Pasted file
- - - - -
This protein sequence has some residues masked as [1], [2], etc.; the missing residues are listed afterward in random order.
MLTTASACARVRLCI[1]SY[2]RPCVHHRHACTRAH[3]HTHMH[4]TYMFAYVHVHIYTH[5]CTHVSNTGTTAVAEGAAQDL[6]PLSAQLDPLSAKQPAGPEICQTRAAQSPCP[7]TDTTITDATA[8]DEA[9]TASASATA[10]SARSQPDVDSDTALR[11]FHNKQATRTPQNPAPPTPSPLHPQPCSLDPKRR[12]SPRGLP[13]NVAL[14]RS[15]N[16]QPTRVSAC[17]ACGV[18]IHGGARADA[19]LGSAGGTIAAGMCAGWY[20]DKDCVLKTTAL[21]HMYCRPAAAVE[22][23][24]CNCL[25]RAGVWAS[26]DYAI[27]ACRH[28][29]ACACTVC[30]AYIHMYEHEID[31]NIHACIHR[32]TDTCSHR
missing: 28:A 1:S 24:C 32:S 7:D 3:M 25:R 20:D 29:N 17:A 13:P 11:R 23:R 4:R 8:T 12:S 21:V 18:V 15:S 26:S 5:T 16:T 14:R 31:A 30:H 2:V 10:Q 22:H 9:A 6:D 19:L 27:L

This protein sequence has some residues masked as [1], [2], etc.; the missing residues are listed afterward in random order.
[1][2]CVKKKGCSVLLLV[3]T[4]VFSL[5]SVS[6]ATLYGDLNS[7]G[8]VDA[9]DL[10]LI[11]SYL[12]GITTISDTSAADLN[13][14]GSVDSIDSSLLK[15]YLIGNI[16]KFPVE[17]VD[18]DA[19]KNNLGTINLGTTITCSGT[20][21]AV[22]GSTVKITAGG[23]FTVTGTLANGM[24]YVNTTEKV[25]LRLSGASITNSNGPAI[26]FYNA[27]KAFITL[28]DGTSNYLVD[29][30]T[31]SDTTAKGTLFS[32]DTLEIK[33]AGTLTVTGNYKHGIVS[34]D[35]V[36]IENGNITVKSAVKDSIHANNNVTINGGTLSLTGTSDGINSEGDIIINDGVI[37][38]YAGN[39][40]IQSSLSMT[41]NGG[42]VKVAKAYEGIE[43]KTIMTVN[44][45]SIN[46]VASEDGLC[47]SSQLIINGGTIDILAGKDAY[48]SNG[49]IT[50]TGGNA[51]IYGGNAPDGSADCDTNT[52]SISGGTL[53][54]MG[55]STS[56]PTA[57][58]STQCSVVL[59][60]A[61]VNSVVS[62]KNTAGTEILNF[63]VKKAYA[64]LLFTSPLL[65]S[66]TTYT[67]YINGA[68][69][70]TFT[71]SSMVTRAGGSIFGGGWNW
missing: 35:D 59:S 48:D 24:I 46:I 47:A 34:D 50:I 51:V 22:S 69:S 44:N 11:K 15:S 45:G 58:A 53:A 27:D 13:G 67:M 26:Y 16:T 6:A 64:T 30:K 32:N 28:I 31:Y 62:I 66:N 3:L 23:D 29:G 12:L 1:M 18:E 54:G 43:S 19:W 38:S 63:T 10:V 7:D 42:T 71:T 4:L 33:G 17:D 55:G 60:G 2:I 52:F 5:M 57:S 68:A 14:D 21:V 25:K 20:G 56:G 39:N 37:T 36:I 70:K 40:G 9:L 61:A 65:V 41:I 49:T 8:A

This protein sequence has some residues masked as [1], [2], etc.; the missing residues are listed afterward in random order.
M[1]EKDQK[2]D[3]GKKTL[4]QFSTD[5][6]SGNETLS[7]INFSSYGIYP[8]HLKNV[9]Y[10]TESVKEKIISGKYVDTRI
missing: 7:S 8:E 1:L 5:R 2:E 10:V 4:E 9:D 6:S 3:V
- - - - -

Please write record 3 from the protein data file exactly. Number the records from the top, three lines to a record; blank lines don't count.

This protein sequence has some residues masked as [1], [2], etc.; the missing residues are listed afterward in random order.
M[1]EKDQK[2]D[3]GKKTL[4]QFSTD[5][6]SGNETLS[7]INFSSYGIYP[8]HLKNV[9]Y[10]TESVKEKIISGKYVDTRI
missing: 7:S 8:E 1:L 5:R 2:E 10:V 4:E 9:D 6:S 3:V